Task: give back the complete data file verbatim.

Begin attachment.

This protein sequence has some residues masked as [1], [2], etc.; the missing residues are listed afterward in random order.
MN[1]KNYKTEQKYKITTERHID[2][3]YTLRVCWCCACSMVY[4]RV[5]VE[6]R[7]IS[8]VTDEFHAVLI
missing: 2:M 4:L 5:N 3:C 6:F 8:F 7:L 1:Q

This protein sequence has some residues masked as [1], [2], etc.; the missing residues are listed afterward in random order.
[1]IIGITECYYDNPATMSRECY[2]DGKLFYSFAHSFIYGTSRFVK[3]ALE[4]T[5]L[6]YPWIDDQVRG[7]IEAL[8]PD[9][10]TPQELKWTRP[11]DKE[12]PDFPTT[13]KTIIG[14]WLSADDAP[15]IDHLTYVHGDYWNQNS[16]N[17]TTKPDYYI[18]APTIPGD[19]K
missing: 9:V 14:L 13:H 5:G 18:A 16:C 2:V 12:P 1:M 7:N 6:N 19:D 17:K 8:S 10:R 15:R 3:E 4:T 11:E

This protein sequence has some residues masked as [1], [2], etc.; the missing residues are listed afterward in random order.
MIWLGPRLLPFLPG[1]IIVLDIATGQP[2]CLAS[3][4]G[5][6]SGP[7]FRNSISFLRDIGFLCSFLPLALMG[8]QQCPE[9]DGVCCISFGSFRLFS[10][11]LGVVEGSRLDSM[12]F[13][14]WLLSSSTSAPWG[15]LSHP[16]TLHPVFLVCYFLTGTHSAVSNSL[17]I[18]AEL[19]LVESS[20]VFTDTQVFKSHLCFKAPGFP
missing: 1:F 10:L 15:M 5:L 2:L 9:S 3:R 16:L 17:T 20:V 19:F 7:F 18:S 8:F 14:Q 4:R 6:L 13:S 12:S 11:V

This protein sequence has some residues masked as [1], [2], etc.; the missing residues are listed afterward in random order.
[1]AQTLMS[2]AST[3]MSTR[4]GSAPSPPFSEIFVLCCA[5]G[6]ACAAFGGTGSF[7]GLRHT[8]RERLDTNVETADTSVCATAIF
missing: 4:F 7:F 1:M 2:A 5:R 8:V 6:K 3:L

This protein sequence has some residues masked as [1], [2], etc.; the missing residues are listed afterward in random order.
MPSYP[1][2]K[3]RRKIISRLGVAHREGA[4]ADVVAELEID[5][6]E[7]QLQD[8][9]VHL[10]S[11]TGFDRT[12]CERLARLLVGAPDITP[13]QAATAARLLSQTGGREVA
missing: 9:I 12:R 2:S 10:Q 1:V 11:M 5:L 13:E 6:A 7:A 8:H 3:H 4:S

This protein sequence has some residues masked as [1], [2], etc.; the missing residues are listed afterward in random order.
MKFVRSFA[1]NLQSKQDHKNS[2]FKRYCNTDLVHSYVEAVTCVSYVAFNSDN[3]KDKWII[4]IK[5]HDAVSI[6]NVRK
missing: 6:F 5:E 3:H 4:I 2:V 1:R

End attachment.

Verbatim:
This protein sequence has some residues masked as [1], [2], etc.; the missing residues are listed afterward in random order.
MN[1]KNYKTEQKYKITTERHID[2][3]YTLRVCWCCACSMVY[4]RV[5]VE[6]R[7]IS[8]VTDEFHAVLI
missing: 2:M 4:L 5:N 3:C 6:F 8:F 7:L 1:Q

This protein sequence has some residues masked as [1], [2], etc.; the missing residues are listed afterward in random order.
[1]IIGITECYYDNPATMSRECY[2]DGKLFYSFAHSFIYGTSRFVK[3]ALE[4]T[5]L[6]YPWIDDQVRG[7]IEAL[8]PD[9][10]TPQELKWTRP[11]DKE[12]PDFPTT[13]KTIIG[14]WLSADDAP[15]IDHLTYVHGDYWNQNS[16]N[17]TTKPDYYI[18]APTIPGD[19]K
missing: 9:V 14:L 13:H 5:G 18:A 16:C 2:V 12:P 1:M 7:N 6:N 19:D 17:K 8:S 10:R 15:R 3:E 4:T 11:E

This protein sequence has some residues masked as [1], [2], etc.; the missing residues are listed afterward in random order.
MIWLGPRLLPFLPG[1]IIVLDIATGQP[2]CLAS[3][4]G[5][6]SGP[7]FRNSISFLRDIGFLCSFLPLALMG[8]QQCPE[9]DGVCCISFGSFRLFS[10][11]LGVVEGSRLDSM[12]F[13][14]WLLSSSTSAPWG[15]LSHP[16]TLHPVFLVCYFLTGTHSAVSNSL[17]I[18]AEL[19]LVESS[20]VFTDTQVFKSHLCFKAPGFP
missing: 1:F 10:L 15:M 5:L 2:L 9:S 3:R 16:L 17:T 20:V 19:F 7:F 18:S 8:F 14:Q 4:R 6:L 13:S 12:S 11:V

This protein sequence has some residues masked as [1], [2], etc.; the missing residues are listed afterward in random order.
[1]AQTLMS[2]AST[3]MSTR[4]GSAPSPPFSEIFVLCCA[5]G[6]ACAAFGGTGSF[7]GLRHT[8]RERLDTNVETADTSVCATAIF
missing: 4:F 7:F 1:M 2:A 5:R 8:V 6:K 3:L

This protein sequence has some residues masked as [1], [2], etc.; the missing residues are listed afterward in random order.
MPSYP[1][2]K[3]RRKIISRLGVAHREGA[4]ADVVAELEID[5][6]E[7]QLQD[8][9]VHL[10]S[11]TGFDRT[12]CERLARLLVGAPDITP[13]QAATAARLLSQTGGREVA
missing: 9:I 12:R 2:S 10:Q 1:V 11:M 5:L 13:E 6:A 7:A 8:H 3:H 4:S

This protein sequence has some residues masked as [1], [2], etc.; the missing residues are listed afterward in random order.
MKFVRSFA[1]NLQSKQDHKNS[2]FKRYCNTDLVHSYVEAVTCVSYVAFNSDN[3]KDKWII[4]IK[5]HDAVSI[6]NVRK
missing: 6:F 5:E 3:H 4:I 2:V 1:R